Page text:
• Provide new information to care-providers CBOs, and advocates;
  • Assess the possible correlation between depression and risk-taking behaviors; and
  • Determine differences between immigrant and American born Asian American with respect to risk-taking and prevention behaviors.

Cancer and Communication among Asian Americans

 PI:  Francesca Gany, MD, MPH (2004-2005)

The goal of the Cancer and Communication Pilot Project (CCPP) was to study the errors in medical interpreting in cancer care and their potential clinical consequences.

The specific aims of the project were to:

  • Develop and refine a specific “error analysis tool” for application in the detection and characterization of errors made in interpretation during language discordant cancer care encounters;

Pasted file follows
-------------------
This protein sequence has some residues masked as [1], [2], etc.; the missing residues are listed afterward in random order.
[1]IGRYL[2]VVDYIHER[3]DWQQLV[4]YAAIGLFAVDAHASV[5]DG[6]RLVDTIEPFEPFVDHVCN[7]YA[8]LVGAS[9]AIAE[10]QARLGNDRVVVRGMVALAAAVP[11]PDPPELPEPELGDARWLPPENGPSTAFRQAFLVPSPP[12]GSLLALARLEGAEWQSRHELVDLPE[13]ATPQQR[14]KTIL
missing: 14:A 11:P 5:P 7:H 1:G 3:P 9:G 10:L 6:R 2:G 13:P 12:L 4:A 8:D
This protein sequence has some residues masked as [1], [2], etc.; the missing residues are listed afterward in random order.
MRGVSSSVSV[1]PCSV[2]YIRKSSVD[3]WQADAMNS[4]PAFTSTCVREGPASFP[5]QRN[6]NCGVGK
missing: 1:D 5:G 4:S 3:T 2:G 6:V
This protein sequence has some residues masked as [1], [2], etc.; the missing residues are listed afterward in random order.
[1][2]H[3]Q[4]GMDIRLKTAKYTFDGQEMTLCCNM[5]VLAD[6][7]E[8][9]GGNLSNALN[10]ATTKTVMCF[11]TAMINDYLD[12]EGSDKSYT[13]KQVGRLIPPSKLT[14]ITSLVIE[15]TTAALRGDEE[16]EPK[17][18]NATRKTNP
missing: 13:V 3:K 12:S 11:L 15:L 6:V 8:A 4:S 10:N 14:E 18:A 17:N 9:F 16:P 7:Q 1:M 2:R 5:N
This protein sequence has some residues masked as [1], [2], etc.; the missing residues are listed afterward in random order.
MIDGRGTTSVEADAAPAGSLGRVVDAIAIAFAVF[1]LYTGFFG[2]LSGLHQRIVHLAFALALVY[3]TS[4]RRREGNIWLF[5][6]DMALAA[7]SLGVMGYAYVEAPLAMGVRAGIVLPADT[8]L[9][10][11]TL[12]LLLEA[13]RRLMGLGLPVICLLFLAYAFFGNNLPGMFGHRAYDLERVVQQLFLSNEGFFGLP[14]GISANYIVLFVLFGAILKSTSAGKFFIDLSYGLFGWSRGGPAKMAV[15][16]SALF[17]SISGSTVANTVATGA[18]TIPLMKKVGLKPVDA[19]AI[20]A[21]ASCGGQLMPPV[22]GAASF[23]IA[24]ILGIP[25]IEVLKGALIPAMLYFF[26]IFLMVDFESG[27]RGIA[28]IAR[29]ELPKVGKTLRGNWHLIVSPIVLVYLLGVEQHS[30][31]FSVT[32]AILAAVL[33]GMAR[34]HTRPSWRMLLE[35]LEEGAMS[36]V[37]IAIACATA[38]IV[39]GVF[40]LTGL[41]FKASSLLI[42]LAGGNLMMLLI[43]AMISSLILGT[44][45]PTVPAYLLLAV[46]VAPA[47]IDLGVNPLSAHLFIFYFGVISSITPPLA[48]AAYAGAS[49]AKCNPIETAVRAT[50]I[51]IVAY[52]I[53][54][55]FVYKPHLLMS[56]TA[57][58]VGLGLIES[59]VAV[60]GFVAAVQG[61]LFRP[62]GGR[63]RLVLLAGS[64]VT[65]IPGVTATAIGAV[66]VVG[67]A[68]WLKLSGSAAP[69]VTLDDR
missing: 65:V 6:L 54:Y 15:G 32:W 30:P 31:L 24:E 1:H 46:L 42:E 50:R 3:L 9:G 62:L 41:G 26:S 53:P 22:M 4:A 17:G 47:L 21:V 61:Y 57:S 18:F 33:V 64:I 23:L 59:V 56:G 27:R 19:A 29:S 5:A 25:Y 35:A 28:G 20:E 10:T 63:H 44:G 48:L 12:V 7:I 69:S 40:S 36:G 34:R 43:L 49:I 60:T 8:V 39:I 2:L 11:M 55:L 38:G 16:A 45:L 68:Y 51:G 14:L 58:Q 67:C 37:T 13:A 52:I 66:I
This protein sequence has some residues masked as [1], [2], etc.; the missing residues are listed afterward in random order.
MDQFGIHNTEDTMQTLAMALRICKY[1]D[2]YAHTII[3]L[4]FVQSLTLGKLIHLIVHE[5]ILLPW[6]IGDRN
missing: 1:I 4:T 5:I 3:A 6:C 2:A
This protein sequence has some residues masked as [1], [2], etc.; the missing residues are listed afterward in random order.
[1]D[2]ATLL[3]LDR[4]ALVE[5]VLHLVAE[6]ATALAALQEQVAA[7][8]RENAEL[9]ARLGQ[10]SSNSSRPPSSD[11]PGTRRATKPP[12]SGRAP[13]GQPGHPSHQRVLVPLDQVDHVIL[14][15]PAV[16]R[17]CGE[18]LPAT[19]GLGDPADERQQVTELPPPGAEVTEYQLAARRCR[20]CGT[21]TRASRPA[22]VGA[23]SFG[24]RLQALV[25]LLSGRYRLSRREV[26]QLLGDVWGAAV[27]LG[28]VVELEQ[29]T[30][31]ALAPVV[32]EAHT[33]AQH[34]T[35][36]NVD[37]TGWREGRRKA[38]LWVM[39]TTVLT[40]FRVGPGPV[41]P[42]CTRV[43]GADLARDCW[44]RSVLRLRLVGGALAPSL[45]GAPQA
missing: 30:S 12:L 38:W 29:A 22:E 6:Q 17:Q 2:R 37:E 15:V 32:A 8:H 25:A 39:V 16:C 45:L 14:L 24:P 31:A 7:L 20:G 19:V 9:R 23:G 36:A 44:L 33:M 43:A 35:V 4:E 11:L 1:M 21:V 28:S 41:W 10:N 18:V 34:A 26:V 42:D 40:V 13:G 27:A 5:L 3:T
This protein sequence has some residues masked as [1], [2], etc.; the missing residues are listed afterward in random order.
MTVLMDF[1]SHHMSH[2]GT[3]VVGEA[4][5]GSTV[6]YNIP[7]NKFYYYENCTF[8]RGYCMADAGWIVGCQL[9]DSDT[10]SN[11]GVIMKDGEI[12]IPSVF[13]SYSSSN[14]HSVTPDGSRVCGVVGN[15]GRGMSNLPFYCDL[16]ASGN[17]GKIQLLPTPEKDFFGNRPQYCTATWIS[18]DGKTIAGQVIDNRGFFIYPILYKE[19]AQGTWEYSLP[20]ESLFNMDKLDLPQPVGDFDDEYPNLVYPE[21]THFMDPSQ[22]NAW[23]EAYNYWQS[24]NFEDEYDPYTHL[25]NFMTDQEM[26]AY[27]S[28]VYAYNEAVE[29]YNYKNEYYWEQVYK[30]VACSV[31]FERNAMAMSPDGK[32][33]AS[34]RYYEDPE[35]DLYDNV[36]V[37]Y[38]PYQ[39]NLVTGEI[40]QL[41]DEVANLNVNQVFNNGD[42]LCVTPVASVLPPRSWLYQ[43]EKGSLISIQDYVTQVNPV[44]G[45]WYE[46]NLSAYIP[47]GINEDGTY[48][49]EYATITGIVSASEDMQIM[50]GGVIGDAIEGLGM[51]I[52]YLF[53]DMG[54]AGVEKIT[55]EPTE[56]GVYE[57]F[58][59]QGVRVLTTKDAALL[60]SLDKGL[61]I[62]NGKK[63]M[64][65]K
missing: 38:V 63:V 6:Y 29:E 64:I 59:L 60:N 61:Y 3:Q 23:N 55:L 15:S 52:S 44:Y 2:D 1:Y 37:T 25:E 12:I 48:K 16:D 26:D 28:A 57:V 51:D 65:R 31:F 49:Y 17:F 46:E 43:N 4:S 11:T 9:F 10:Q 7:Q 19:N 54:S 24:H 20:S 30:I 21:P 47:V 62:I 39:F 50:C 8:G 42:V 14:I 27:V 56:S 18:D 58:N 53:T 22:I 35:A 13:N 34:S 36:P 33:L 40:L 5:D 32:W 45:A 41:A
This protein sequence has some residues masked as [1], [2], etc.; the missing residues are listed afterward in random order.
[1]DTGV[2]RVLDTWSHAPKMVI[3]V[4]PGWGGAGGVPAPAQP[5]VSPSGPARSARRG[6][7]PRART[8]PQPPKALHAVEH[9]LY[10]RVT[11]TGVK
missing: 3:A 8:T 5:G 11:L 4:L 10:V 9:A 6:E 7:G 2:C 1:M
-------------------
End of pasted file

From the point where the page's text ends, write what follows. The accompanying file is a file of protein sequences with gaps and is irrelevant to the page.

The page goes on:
• Develop detailed scripts for simulated interpreted language discordant cancer care encounters with wide application in research on limited English proficiency patients and their cancer care;
  • Determine the frequency, types, and potential clinical consequences of errors made in interpretation during language discordant cancer care encounters; and 
  • Compare the rates and potential clinical consequences of errors made in interpretation during language discordant cancer care encounters using untrained or trained interpreters.